2) How much time, money, and effort would Apple have needed to develop the firmware hack? That’s not Apple’s job. They’re not a forensics company.

3) One of Apple’s major selling points is their security. By hacking their own security, they severely damage their own reputation and their sales.

4) There are other iPhones in the hands of state and federal authorities. The FBI picked this particular phone because they knew the emotional impact it would have. They wanted to set legal precedent. They failed.

I’m glad they did.

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Mobile Apps Technology

iOS 6 Review

For Apple fans around the world, this week is about as close to an international holiday as a non-religious event can get. The fun starts this Wednesday, September 19, as the latest iteration of the iPhone/iPod Touch/iPad operating system, iOS 6, is made available for public download. As with each previous release of the OS, iOS 6 promises many new features and one interesting omission. I have had the chance to load the Gold Master of iOS 6, which is pretty much the final version of the operating system released to developers, on my iPhone 4 and have been playing with it for the past few days, so I can give you an idea of what to expect when you pull the trigger and upgrade your iDevice in the near future.

Categories
Mobile Apps

Upgrade Your iOS Home Screen: Calendar

When the iPhone first came out, the functionality of the Calendar app was limited. You could track your calendar on the iPhone, but, since the iPhone couldn’t sync with an Exchange calendar at the time and, even if it could, Google wouldn’t release Google Exchange Sync for two more years, you could not sync your iPhone calendars over the air. Your only option was to plug your iPhone into your PC and sync with a desktop application like Outlook. Much has changed since then. Now you can not only sync your calendar wirelessly, you can do so with multiple calendars, whether they are with your work’s Exchange calendar, with MobileMe (now iCloud), or with Google. Still, there’s some room for improvement. For example, you can only look at your calendar in Portrait mode, not Landscape (this may change in iOS5). You also only have three calendar views in the default app. Fortunately, there are many iOS apps out there which can turn you calendar into the full fledged powerhouse that you need to keep organized. I’ve reviewed three of the best, although, in my opinion, one stands out above the others.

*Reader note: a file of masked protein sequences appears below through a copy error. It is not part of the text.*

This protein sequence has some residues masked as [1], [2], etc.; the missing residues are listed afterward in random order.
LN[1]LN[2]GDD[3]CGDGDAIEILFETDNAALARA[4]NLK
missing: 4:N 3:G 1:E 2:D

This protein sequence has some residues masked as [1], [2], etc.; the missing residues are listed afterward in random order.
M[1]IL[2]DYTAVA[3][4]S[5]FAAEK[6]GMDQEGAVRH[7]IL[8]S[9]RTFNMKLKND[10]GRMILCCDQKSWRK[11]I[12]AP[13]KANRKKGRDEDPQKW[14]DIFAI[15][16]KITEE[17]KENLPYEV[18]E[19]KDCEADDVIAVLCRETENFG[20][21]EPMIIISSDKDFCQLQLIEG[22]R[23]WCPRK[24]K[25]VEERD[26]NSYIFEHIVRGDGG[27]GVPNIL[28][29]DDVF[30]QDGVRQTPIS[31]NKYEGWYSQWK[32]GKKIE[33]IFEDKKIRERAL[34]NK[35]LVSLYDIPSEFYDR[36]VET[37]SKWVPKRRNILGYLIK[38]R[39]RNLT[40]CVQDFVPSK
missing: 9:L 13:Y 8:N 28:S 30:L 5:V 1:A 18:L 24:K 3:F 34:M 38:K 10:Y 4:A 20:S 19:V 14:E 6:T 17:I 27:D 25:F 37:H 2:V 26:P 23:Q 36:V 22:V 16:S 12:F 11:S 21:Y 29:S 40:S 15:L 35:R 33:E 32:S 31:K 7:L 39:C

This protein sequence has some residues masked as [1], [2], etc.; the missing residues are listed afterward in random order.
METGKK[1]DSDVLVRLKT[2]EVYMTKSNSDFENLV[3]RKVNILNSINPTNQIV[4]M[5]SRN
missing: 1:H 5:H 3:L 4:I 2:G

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Mobile Apps

App Review: 2011 French Open (iOS)

20110523-104343.jpgMy wife and I both consider the French Open to be our least favorite of the tennis Grand Slam events. Personally, I have to say the same for the iOS app. While the mobile apps for the Grand Slam events of the tennis world are designed by IBM, the French Open app, sponsored by European wireless carrier Orange, has a completely different feel than the apps for the Australian Open, Wimbledon, and the US Open. Unfortunately, those differences result in an app which comes up short compared to it’s siblings.

Categories
iPhone Mobile Apps

App Review: March Madness (iOS)

I don’t normally follow the NCAA tournament outside of the championship game, but this app makes it hard not to. The NCAA has released their own official March Madness app for iOS and it is chock full of awesomeness. If you own an iPhone, iPod Touch, or iPad, you could conceivably follow the entire tournament from your device. Even the casual college basketball fan will find this app useful.

The app is very informative, as one would expect from the NCAA. you get a full bracket of matchups, including seedings, game times, and TV channels for each game. When you first set up the app, in fact, you also choose who your cable provider is so you can see what channel number to turn to for each game. There is also the option for taking part in the CBSsports.com Bracket Challenge, although that was closed before I could join. If you already signed up, you can log into your account and see how your bracket is doing.